Wind farms kill birds

Federico Mansilla
Noviembre 8, 2018

Now, a new study done in the Western Ghats has found that wind farms in biodiversity-rich areas can have deeper ecological consequences beyond already known impacts. But a new study finds that the impacts of turbines are more far-reaching than previously thought, acting nearly like a new apex predator in an ecosystem.

In particular, the team observed an explosion in the raptors' favorite meal - fan-throated lizards - in areas dominated by the turbines. These protected areas do not have wind turbines, and were chosen for comparison.

In new research, an worldwide team of scientists studied the effects of wind turbine use in the Western Ghats, a UNESCO-listed range of mountains and forest spanning India's west coast region and a global "hotspot" of biodiversity. We also found strong trait-mediated effects of predator release: "lizards at sites with wind turbine not only had lower stress-induced corticosterone levels and anti-predator behavioural responses, but they also had lower body condition and intensity of sexual ornamentation", wrote the authors in the journal Nature Ecology & Evolution. A typical wind farm can kill thousands of birds every year, including raptors like falcons and eagles. They found nearly four times more birds of prey in areas without turbines. Blood samples were collected from lizards picked up from both sites - areas with wind farm and area without wind farms.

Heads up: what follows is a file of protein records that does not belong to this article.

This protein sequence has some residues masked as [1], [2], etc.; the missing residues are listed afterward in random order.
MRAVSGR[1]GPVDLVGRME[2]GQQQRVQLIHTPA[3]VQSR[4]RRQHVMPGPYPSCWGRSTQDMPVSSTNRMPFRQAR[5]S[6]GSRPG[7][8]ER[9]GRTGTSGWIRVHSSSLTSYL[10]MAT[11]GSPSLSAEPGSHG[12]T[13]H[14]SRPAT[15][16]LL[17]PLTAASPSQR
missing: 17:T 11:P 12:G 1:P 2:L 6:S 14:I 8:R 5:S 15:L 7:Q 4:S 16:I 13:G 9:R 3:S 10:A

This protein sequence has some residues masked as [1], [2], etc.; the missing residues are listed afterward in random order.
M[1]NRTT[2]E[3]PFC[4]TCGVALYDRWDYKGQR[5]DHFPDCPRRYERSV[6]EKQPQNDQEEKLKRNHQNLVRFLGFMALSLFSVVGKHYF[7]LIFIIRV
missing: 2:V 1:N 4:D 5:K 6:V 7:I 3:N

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Furthermore, they saw significant changes in lizard behavior and appearance, living as though they were in an essentially predator-free environment. The lizards picked up in the wind farm region had lower levels of the stress hormone and allowed humans to get closer before fleeing, indicating that they experience less predation.

Maria Thaker and colleagues at the Indian Institute of Science in Bengaluru surveyed wildlife in India's Western Ghats, where wind turbines have been functioning for the past two decades. However, the assumption that wind turbines only affect flying species fails to take into account how fewer birds, who are often predators, can change an ecosystem's dynamic. This will mean a lot for our ability to bring you news, perspectives and analysis from the ground so that we can make change together.

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